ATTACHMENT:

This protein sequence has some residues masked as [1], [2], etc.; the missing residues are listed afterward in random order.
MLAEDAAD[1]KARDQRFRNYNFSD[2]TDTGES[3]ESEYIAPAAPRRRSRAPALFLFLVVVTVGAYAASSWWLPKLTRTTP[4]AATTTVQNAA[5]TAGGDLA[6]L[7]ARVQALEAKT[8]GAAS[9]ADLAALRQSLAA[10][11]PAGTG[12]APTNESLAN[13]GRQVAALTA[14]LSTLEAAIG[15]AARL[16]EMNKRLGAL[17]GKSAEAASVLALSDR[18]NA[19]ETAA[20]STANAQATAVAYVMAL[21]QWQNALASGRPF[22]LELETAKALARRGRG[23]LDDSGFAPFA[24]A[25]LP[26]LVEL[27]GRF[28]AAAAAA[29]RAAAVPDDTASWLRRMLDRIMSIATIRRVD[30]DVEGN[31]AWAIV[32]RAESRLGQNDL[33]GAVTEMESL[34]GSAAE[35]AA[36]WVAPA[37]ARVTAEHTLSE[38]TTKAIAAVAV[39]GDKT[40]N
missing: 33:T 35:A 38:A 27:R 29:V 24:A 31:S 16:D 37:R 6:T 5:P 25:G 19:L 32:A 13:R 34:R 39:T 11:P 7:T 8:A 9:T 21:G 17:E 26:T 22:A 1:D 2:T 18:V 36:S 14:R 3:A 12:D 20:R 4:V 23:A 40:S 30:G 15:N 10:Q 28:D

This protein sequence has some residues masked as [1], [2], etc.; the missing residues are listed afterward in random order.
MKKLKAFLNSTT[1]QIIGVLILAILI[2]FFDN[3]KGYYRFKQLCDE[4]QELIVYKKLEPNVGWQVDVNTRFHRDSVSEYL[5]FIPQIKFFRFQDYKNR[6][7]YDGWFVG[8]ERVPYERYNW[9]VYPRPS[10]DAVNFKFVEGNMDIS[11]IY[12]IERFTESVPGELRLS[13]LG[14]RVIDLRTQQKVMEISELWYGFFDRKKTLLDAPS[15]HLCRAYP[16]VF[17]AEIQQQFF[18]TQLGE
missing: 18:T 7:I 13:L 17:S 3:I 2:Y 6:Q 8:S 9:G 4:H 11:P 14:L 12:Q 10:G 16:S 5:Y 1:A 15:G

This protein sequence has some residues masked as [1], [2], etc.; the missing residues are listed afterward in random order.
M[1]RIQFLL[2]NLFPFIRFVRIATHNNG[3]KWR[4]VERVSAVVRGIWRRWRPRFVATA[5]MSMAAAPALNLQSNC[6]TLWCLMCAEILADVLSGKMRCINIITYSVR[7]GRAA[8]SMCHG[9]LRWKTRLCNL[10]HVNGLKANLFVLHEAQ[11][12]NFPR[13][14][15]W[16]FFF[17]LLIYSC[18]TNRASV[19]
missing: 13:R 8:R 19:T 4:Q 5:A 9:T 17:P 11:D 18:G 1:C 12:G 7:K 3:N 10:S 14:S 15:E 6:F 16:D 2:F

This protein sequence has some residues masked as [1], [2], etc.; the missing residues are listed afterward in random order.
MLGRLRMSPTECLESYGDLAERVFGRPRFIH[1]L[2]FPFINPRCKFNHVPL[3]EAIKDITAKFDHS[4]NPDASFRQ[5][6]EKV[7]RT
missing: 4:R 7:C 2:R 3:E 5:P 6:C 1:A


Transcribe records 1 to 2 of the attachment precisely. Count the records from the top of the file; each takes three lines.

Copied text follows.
This protein sequence has some residues masked as [1], [2], etc.; the missing residues are listed afterward in random order.
MLAEDAAD[1]KARDQRFRNYNFSD[2]TDTGES[3]ESEYIAPAAPRRRSRAPALFLFLVVVTVGAYAASSWWLPKLTRTTP[4]AATTTVQNAA[5]TAGGDLA[6]L[7]ARVQALEAKT[8]GAAS[9]ADLAALRQSLAA[10][11]PAGTG[12]APTNESLAN[13]GRQVAALTA[14]LSTLEAAIG[15]AARL[16]EMNKRLGAL[17]GKSAEAASVLALSDR[18]NA[19]ETAA[20]STANAQATAVAYVMAL[21]QWQNALASGRPF[22]LELETAKALARRGRG[23]LDDSGFAPFA[24]A[25]LP[26]LVEL[27]GRF[28]AAAAAA[29]RAAAVPDDTASWLRRMLDRIMSIATIRRVD[30]DVEGN[31]AWAIV[32]RAESRLGQNDL[33]GAVTEMESL[34]GSAAE[35]AA[36]WVAPA[37]ARVTAEHTLSE[38]TTKAIAAVAV[39]GDKT[40]N
missing: 33:T 35:A 38:A 27:R 29:V 24:A 31:S 16:D 37:R 6:T 5:P 25:G 19:L 32:A 13:R 34:R 39:T 11:P 7:T 8:A 9:T 21:G 17:E 26:T 22:A 1:D 2:T 18:V 36:S 14:R 3:A 12:D 20:R 4:V 23:A 40:S 30:G 15:N 10:Q 28:D

This protein sequence has some residues masked as [1], [2], etc.; the missing residues are listed afterward in random order.
MKKLKAFLNSTT[1]QIIGVLILAILI[2]FFDN[3]KGYYRFKQLCDE[4]QELIVYKKLEPNVGWQVDVNTRFHRDSVSEYL[5]FIPQIKFFRFQDYKNR[6][7]YDGWFVG[8]ERVPYERYNW[9]VYPRPS[10]DAVNFKFVEGNMDIS[11]IY[12]IERFTESVPGELRLS[13]LG[14]RVIDLRTQQKVMEISELWYGFFDRKKTLLDAPS[15]HLCRAYP[16]VF[17]AEIQQQFF[18]TQLGE
missing: 18:T 7:I 13:L 17:S 3:I 2:Y 6:Q 8:S 9:G 4:H 11:P 14:L 12:Q 10:G 16:S 5:Y 1:A 15:G